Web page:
Historic: Second Voyage of James Cook

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Name
Historic: Second Voyage of James Cook Gender: N/A
born on 13 July 1772 at 06:00 (= 06:00 AM )
Place Plymouth, England, 50n23, 4w10
Timezone LMT m4w10 (is local mean time)
Data source
Quoted BC/BR
Rodden Rating AA
Collector: Scholfield
Astrology data s_su.18.gif s_cancol.18.gif 21°15' s_mo.18.gif s_capcol.18.gif 01°46 Asc.s_leocol.18.gif 11°25'



Historic: Second Voyage of James Cook (Map of route in green)
photo: Jon Platek. Blank map by en:User:Reisio., license gfdl

Biography

British exploratory voyage commissioned by the British government with advice from the Royal Society, designed to circumnavigate the globe as far south as possible to finally determine whether there was any great southern landmass, or Terra Australis. On his first voyage, Cook had demonstrated by circumnavigating New Zealand that it was not attached to a larger landmass to the south, and he charted almost the entire eastern coastline of Australia, yet Terra Australis was believed to lie further south.

The ships Resolution and Adventure were fitted for the voyage and set sail for the Antarctic on 13 July 1772.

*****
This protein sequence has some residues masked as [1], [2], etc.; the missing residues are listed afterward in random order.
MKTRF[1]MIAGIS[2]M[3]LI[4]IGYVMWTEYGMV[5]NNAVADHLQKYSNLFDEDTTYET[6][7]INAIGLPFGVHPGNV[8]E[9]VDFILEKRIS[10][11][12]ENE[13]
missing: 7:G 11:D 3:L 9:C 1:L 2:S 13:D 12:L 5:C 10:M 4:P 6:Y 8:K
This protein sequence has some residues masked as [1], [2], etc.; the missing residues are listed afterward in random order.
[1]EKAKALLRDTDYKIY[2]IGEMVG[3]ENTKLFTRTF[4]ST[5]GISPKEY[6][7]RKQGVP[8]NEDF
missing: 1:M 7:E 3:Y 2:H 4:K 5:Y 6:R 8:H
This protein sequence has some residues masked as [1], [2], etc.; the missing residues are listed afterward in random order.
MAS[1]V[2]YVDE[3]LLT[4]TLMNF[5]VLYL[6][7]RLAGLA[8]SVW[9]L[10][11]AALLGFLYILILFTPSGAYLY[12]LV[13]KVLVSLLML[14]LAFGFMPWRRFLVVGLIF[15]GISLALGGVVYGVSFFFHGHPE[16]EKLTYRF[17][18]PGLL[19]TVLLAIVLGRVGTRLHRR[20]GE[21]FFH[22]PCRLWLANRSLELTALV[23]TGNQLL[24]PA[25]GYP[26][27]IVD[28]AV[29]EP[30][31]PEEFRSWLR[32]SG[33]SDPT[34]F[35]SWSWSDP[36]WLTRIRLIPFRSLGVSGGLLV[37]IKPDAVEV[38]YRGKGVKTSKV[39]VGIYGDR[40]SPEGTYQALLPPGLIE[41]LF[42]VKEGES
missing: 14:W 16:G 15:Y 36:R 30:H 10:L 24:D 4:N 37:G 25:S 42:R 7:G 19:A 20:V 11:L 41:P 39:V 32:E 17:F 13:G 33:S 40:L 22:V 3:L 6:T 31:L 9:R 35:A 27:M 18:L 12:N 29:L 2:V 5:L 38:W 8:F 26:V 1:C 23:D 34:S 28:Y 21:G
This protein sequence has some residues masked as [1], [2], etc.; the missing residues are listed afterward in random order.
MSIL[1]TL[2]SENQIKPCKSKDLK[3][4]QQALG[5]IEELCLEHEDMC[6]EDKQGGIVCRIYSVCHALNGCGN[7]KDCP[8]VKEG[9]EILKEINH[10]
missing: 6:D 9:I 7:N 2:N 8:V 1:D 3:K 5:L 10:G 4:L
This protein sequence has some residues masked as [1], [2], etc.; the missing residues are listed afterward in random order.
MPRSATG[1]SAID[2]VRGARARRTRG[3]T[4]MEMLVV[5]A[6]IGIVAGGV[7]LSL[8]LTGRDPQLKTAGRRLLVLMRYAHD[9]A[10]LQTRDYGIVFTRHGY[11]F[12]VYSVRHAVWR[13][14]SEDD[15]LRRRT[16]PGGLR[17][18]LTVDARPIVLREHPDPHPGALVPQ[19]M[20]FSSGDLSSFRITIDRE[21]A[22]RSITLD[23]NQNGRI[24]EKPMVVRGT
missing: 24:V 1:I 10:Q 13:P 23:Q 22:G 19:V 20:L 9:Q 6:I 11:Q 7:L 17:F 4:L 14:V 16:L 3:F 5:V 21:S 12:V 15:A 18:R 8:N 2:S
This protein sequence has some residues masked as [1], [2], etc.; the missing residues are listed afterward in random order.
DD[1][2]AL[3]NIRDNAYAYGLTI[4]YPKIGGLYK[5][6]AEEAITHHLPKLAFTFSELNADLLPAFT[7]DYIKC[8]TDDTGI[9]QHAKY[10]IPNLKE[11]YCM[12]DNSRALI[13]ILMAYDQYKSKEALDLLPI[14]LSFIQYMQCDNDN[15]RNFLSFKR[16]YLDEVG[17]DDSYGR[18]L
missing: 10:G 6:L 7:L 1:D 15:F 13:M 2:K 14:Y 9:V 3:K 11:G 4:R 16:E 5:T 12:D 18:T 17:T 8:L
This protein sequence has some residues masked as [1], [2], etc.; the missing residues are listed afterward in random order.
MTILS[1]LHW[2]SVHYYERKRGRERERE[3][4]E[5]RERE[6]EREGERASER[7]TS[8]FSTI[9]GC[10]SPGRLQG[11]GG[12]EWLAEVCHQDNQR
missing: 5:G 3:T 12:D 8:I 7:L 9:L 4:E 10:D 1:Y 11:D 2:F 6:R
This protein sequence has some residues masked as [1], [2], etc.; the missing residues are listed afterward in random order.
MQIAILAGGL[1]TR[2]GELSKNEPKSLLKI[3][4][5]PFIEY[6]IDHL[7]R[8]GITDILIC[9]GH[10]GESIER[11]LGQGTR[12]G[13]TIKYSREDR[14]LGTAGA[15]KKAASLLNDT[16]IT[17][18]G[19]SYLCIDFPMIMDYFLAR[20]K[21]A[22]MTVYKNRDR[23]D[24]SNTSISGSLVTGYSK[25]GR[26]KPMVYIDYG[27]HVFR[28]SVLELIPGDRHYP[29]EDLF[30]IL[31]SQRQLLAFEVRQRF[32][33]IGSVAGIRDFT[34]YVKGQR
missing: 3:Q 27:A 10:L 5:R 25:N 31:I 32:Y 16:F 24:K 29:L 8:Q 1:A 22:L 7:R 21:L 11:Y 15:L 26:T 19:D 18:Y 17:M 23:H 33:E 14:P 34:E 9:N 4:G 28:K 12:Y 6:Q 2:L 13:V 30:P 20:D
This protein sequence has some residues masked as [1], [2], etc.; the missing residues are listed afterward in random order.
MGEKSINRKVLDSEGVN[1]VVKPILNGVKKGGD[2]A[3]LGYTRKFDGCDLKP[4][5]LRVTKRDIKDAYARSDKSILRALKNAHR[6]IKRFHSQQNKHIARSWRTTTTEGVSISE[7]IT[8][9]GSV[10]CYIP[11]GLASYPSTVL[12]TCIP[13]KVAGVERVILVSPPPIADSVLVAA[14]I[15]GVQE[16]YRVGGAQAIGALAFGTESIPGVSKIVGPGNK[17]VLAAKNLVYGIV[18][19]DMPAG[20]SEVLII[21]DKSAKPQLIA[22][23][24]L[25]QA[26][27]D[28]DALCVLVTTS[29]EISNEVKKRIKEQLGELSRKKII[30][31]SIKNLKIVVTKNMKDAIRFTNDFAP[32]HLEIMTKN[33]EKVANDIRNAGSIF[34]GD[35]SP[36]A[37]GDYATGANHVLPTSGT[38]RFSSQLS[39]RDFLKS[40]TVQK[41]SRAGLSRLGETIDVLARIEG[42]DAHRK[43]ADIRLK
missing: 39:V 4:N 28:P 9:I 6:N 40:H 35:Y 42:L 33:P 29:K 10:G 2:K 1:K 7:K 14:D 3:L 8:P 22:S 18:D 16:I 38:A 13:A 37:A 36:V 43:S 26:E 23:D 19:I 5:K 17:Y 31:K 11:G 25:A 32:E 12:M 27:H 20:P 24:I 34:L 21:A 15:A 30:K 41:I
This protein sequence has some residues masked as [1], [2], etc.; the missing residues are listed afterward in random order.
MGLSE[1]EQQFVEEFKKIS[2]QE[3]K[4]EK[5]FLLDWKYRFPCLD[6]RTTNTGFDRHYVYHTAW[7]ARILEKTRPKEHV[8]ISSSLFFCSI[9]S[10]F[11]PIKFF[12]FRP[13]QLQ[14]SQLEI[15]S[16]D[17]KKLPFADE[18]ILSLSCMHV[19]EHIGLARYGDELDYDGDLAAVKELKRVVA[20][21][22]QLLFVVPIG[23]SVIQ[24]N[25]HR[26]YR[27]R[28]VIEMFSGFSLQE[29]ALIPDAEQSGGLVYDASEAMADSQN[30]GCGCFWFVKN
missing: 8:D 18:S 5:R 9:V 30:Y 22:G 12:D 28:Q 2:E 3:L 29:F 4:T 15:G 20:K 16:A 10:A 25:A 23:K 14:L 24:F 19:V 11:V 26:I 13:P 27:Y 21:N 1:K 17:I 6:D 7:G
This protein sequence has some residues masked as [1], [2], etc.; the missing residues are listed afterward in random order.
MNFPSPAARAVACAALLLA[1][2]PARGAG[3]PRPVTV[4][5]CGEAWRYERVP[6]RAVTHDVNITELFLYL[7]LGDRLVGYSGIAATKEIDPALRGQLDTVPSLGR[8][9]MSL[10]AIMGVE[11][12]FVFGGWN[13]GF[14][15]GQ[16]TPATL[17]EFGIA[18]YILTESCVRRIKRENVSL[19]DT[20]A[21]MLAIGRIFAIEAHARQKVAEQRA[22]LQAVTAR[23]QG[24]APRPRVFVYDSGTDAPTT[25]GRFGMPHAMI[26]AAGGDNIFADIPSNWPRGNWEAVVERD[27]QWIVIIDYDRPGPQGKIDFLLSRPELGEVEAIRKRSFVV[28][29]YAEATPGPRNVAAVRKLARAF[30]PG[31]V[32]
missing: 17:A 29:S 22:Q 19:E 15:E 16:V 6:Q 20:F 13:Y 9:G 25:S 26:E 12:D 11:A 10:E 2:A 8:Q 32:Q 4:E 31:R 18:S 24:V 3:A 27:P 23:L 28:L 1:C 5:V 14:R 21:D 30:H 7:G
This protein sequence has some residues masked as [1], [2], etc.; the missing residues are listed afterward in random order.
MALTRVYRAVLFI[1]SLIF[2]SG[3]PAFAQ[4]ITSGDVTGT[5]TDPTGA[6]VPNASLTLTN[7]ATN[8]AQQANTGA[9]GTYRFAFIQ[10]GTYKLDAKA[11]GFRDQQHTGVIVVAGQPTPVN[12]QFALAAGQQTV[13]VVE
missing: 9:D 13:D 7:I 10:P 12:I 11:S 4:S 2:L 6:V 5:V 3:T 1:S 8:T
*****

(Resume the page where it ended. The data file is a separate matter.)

On 17 January 1773, Resolution was the first ship to cross the Antarctic Circle which she crossed twice more on the voyage. The third crossing, on 3 February 1774, was to be the most southerly penetration, reaching latitude 71°10′ South at longitude 106°54′ West. Cook undertook a series of vast sweeps across the Pacific, finally proving there was no Terra Australis by sailing over most of its predicted locations.

In the course of the voyage he visited Easter Island, the Marquesas, Tahiti, the Society Islands, Niue, the Tonga Islands, the New Hebrides, New Caledonia, Norfolk Island, Palmerston Island, South Sandwich Islands, and South Georgia, many of which he named in the process. Cook proved the Terra Australis Incognita to be a myth and predicted that an Antarctic land would be found beyond the ice barrier.

On this voyage the Larcum Kendall K1 chronometer was successfully employed by William Wales to calculate longitude. Wales compiled a log book of the voyage, recording locations and conditions, the use and testing of various instruments, as well as making many observations of the people and places encountered on the voyage.

Resolution arrived home at Spithead, Portsmouth on 30 July 1775.

Link to Wikipedia biography

Relationships

  • compare to chart of Cook, James (born 7 November 1728)

Source Notes

Sy Scholfield quotes from The Journals of Captain Cook (Penguin, 2003): "Every thing being at length compleated we on Monday the 13th [1772] at Six O'clock in the morning left Plymouth Sound..."

Categories

  • Mundane : Misc. Mundane : Historic milestones (Start of epic voyage)